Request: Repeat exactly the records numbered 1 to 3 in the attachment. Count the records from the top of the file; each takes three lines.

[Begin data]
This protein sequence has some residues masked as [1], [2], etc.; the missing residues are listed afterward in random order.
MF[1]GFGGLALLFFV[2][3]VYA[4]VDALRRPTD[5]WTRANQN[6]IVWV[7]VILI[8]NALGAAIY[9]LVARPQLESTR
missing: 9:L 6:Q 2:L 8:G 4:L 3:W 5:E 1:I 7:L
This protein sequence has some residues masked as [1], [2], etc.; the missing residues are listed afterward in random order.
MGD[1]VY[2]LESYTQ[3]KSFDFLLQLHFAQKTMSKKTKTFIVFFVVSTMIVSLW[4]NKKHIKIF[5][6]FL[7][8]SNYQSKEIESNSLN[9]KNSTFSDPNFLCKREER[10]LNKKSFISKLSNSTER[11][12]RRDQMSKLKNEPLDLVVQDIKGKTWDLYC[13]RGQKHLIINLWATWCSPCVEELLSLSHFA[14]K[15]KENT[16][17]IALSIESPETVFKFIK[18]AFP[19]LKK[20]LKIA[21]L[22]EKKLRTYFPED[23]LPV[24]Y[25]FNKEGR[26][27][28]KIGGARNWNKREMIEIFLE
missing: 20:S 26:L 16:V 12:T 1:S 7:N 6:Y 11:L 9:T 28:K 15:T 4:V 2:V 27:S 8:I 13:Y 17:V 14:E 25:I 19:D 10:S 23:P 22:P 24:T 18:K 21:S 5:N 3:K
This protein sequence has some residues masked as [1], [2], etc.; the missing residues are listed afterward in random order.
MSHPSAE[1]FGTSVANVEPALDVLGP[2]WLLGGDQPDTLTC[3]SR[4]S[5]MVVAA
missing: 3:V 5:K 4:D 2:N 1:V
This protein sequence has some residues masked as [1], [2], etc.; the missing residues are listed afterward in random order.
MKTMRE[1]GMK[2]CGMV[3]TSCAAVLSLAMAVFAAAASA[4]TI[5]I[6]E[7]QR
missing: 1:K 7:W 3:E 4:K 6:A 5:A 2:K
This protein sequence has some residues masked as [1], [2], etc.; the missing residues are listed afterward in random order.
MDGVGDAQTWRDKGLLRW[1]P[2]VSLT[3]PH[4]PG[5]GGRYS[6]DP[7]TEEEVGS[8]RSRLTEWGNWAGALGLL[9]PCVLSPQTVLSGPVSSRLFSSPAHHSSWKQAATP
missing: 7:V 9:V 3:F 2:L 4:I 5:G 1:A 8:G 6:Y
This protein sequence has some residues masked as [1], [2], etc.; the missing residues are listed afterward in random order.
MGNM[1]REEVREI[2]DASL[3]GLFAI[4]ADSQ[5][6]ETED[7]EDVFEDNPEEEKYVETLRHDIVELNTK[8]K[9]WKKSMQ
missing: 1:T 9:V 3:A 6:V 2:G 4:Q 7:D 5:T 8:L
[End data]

This protein sequence has some residues masked as [1], [2], etc.; the missing residues are listed afterward in random order.
MF[1]GFGGLALLFFV[2][3]VYA[4]VDALRRPTD[5]WTRANQN[6]IVWV[7]VILI[8]NALGAAIY[9]LVARPQLESTR
missing: 9:L 6:Q 2:L 8:G 4:L 3:W 5:E 1:I 7:L
This protein sequence has some residues masked as [1], [2], etc.; the missing residues are listed afterward in random order.
MGD[1]VY[2]LESYTQ[3]KSFDFLLQLHFAQKTMSKKTKTFIVFFVVSTMIVSLW[4]NKKHIKIF[5][6]FL[7][8]SNYQSKEIESNSLN[9]KNSTFSDPNFLCKREER[10]LNKKSFISKLSNSTER[11][12]RRDQMSKLKNEPLDLVVQDIKGKTWDLYC[13]RGQKHLIINLWATWCSPCVEELLSLSHFA[14]K[15]KENT[16][17]IALSIESPETVFKFIK[18]AFP[19]LKK[20]LKIA[21]L[22]EKKLRTYFPED[23]LPV[24]Y[25]FNKEGR[26][27][28]KIGGARNWNKREMIEIFLE
missing: 20:S 26:L 16:V 12:T 1:S 7:N 6:Y 11:L 9:T 28:K 15:T 4:V 2:V 27:S 8:I 13:Y 17:V 14:E 25:I 19:D 10:S 23:P 22:P 24:T 18:K 21:S 5:N 3:K
This protein sequence has some residues masked as [1], [2], etc.; the missing residues are listed afterward in random order.
MSHPSAE[1]FGTSVANVEPALDVLGP[2]WLLGGDQPDTLTC[3]SR[4]S[5]MVVAA
missing: 3:V 5:K 4:D 2:N 1:V